mark555

mark555

 

Almost ready.

We finally gave our band a name! We have opted for "Route 62" which is a spoof on Route 66. The M62 motorway runs from the east coast to the west coast and passes just north of my home town by about three miles or so. It is actually Englands busiest motorway. So, as we travel along it on a regular basis, we thought why not? the last band Shaun and I were is was given this name but it didn't get off the ground.   I think (and this is only my personal opinion) that so many bands start rehearsing all the stuff that can at times take for ever to get done and no momentum is gained. Once again we have rehearsed songs which although simple are very effective, some more so than I thought would be. This week they were very easy, so we got five in. On saying that though, sometimes the ones you think will be easy end up throwing a spanner in the works. Terry, our excellent drummer, was having quite the time sorting out the beat to Wonderful tonight, which is our obligatory end of dance "bum squeezer". How ever, we came up with a good version of it and we were all pleased. As our first gig is a dance, we have put a lot of sings in that folks can dance to, including some good old fashioned rock and roll, my personal favourite being the old JOnhhy Kidd and the Pirates number, "I'll never get over you". One number I really like that we put in as an extra that took us no more than two goes to nail was "Knife and Fork", which is an old Rockpile number, really good.   One thing we now need to do is get some pictures taken of us. We have started a facebook page just last night, so it is really early days on that. Our bass players son is really good with computer stuff so he is going to help us build a web site, I don't know how long it will be before we get it up and running, but sooner rather than later. We have not looked for gigs yet, but we have two to play so far. One on April 26th and another in May.   We've now had four rehearsals and we have 19 songs in the bag, next week will be our last practice before our first booking, we have worked out that we will have enough material for two forty minute sets. I myself would rather play one longer set but the event organizers want two, so two it will be. Next week the main object will be to run through our set and just add a couple more.   I now have my strat back from my son, he has neglected to wipe the strings clean after using it so the first thing I will do is put new strings on.   We are getting very tight now, which is great, and we are getting to know each other really well "musically", if you know what I mean.   Thanks for reading.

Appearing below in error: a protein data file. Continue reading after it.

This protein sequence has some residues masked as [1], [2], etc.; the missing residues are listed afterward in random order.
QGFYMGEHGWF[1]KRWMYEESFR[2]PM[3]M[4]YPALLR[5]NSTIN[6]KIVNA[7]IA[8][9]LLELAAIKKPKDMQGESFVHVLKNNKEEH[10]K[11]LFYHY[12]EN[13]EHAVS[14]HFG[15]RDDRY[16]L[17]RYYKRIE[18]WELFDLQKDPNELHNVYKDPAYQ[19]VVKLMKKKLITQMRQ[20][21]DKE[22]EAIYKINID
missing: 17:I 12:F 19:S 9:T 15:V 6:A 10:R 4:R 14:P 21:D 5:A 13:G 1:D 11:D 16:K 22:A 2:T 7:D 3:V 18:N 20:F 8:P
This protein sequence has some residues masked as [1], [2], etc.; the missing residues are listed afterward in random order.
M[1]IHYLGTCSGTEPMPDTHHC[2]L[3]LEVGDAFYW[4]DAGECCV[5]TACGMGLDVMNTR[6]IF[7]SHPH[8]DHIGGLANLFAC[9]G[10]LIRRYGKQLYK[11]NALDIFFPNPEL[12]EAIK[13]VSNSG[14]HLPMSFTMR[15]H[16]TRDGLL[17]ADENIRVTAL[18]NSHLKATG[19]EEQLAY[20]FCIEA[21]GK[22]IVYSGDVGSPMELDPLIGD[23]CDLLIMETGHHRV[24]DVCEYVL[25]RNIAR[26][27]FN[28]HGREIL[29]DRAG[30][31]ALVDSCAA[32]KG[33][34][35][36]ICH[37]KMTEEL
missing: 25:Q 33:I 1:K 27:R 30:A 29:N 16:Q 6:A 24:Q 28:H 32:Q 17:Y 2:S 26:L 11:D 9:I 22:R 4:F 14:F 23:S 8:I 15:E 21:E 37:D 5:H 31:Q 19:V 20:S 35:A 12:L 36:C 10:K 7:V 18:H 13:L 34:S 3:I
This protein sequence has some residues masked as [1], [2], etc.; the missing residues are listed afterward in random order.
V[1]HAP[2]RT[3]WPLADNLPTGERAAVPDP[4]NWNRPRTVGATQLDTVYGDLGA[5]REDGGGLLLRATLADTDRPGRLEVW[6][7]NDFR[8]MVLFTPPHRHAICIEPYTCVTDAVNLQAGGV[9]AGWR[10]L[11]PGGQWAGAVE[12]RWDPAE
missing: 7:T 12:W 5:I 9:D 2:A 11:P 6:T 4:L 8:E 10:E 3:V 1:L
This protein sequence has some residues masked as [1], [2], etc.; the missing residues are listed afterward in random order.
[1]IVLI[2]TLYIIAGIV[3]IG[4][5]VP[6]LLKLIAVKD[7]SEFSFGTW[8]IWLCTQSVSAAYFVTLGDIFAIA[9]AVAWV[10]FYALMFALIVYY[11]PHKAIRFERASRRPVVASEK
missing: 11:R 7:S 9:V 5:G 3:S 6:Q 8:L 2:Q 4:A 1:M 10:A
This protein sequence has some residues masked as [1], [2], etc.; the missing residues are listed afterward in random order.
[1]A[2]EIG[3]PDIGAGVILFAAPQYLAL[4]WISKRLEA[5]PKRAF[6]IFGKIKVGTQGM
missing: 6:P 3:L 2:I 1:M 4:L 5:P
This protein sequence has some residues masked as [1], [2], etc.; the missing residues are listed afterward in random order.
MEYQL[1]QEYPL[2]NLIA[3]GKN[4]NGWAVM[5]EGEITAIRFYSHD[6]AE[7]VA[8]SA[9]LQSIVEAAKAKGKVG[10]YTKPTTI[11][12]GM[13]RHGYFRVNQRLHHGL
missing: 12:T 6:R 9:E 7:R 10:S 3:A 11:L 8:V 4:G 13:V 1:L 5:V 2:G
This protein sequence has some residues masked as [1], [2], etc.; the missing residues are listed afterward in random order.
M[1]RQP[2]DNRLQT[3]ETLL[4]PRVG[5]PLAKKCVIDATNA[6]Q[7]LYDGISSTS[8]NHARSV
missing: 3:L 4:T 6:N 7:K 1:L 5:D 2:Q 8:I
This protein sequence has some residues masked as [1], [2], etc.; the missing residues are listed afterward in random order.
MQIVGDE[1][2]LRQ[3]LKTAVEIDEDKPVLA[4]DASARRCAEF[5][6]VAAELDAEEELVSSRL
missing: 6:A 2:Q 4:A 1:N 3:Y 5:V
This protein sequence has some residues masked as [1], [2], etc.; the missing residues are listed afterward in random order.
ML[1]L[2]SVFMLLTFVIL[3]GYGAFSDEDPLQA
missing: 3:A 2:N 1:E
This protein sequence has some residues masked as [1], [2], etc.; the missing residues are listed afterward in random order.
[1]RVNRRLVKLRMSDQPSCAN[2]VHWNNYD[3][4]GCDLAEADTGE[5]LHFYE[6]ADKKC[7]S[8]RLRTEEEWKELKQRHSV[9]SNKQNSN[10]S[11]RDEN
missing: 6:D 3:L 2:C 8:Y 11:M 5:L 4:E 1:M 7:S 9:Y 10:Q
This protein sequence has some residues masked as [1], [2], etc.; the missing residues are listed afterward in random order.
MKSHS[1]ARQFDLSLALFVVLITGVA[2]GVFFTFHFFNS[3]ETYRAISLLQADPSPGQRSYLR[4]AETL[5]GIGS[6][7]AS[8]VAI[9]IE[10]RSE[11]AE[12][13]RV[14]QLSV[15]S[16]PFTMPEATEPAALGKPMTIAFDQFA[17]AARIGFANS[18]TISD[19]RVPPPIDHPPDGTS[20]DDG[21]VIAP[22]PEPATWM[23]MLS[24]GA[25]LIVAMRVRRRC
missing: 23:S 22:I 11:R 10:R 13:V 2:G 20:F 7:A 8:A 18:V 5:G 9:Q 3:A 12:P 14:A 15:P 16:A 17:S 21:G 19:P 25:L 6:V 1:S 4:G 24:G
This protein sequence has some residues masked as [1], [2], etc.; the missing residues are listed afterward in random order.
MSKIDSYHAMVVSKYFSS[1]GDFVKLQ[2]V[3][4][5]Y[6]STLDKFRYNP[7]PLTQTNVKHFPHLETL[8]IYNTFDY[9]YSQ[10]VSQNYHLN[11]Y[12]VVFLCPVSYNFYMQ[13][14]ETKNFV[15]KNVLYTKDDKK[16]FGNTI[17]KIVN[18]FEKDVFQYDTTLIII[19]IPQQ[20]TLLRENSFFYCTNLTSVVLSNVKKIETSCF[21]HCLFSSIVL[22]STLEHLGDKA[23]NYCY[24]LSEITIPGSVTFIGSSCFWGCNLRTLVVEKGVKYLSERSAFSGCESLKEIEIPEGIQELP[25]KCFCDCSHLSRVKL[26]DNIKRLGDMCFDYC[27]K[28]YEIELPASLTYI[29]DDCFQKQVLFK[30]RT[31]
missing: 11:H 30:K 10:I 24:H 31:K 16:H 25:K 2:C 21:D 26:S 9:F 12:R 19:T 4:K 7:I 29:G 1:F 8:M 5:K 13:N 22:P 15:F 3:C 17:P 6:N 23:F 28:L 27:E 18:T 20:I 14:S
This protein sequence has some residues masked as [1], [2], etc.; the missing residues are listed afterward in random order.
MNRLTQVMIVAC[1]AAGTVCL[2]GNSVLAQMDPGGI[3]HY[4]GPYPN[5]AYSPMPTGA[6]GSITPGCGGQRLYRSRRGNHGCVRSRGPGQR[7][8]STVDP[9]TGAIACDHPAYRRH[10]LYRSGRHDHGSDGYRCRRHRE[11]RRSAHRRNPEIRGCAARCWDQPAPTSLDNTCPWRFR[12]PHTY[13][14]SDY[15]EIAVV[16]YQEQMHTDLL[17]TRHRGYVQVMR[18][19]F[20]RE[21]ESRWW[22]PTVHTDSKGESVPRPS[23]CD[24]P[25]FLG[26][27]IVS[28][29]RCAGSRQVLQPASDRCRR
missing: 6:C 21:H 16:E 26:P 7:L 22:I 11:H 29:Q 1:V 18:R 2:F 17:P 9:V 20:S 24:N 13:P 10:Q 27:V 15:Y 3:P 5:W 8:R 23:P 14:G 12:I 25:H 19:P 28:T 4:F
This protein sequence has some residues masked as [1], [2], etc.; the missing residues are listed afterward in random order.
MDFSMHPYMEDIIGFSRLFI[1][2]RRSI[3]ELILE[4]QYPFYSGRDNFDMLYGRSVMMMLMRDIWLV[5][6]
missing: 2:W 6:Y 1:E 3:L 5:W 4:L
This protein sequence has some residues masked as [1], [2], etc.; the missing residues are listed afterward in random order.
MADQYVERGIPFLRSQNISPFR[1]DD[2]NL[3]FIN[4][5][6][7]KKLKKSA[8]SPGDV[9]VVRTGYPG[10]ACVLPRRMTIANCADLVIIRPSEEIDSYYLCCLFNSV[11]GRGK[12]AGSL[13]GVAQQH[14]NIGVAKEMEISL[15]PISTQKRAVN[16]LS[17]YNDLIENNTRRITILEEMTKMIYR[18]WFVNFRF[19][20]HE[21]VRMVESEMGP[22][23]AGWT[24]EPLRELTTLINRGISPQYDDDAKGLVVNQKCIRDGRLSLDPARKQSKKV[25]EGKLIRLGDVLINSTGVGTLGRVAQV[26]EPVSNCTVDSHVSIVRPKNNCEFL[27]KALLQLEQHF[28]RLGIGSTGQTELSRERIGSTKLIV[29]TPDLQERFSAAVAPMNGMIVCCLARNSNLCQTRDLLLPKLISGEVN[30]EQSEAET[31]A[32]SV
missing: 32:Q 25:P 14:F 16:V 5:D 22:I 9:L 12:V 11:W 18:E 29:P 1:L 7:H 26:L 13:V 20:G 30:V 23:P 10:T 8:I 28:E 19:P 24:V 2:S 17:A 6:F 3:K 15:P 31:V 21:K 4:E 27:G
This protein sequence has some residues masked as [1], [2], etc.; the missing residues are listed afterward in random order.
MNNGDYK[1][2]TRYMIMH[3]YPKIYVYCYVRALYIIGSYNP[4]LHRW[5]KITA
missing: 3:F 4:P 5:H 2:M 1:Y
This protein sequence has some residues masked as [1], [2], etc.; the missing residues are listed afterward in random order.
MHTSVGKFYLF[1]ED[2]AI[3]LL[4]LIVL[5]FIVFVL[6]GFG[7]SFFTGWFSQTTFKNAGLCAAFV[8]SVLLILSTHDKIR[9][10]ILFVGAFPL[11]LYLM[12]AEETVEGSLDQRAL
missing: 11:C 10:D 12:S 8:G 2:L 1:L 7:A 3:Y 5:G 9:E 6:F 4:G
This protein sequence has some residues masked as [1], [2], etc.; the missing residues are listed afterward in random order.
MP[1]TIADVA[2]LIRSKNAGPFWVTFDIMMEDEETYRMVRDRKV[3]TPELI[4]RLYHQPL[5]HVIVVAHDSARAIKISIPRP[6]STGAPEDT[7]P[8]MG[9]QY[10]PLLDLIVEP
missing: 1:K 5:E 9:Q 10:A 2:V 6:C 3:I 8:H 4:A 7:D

mark555

mark555

 

Hi Ho Silver...

Another four songs in the bag today, once again rehearsed to gigging standard. We practice every Saturday afternoon, meeting up at 12.30 and after setting up we work until 4pm. And in a good rehearsal session, it really is work, getting all the mistakes ironed out until it is right. Last week it was my fingers and brain which were not connecting, this week, Terry the drummer was having a difficult time by his standards. All I can say is that if that was a bad day, he must be incredible on a good one. As is often the case, drummers are the butt of jokes. However, Terry is the bedrock of the band laying down a very solid beat. His fills and endings are superb, and Shaun and I offered him the job in the driving seat after only two numbers and we have been proved right at every rehearsal.   We have been given a gig at a private function in the Yorkshire city of Leeds, an event run though the church Shaun and I belong to. It is regional and means that there could well be more gigs coming as a result. The gig is in April 26th and we now need to work out how to give a one and a half hour show at standards we set. #We have three weeks to get 12 more songs. So, we will be upping the pressure on ourselves.   Dave, our other guitar player is a great guy, easy to get on with and willing to do what's best for the band. But today he did say that he wanted to sing more and give more to the band. He said it in a positive way, he was just being enthusiastic. I told him that he had come from a band where he was the best in the band by far and every one else probably depended on him to hold it together, to which he agreed. I then said that he'd joined a band where there are four strong musicians who can all do what is needed, and that is a lot different to his last band. He smiled and agreed, and I said that we have only had three rehearsals and over the next few weeks he will have those opportunities. He was happy at that. He wasn't complaining, I just think he wants to contribute to the fullest extent he can.   Buying a 600 watt pa was a master stroke, it enables the band members with weaker voices to be brought into the mix. This was shown to great advantage in two of our choice of songs for this weeks rehearsal, Riot In Cell Block Number 9 and Hi Ho Silver Lining. You may know Riot in cell block number 9 by the Robins or from the Blues Brothers film. Those two versions are two slow for me and don't cut the mustard, so we beefed the song up a bit and put more fire into it, playing the Dr Feelgood version. It was superb, and I do not know of any other band playing this song. Hi Ho Silver Lining is a great number for an audience to dance to, and even of I say so, we did a great version of it. With three of us singing the chorus, it really made a difference. The other two numbers we rehearsed were I'm Hog For You and Tulsa Time. We are purposely looking for good numbers to play which other bands in our area are not covering. We know that we need to have a unique selling point, and as there are good bands out there, we need to be good but also different enough in our set list that we will get attention without being turned away.   My good friend and fellow forum member Peter Alton, always uses a guideline for buying a new guitar which is "do I have a job for it?" So far in this band I have only needed to use my Tokai, which is performing admirably. But soon I will need to get my Strat back from my son and use that for some of the songs that we are planning to do in concert gigs. Also, there is a need for a Telecaster and I am sure that at some point in the near future I will be posting pictures of one, it's just a case of finance right now. Hopefully we will get gigs which will provide the funds so that I don't take the money out of the family budget.   I know this band is going to be very good. There are better guitar players than Dave and I out there in the band world, but our two styles are very complimentary and Shaun and Terry are excellent in their own rights as bass player and drummer. The band's strength is that it is turning out to be greater than the sum of its parts. The timing is spot on and we are getting very tight. After three weeks we have twelve songs down to gigging standards, so it won't be long before we are good to go.   Thanks to all for reading and best wishes. Mark.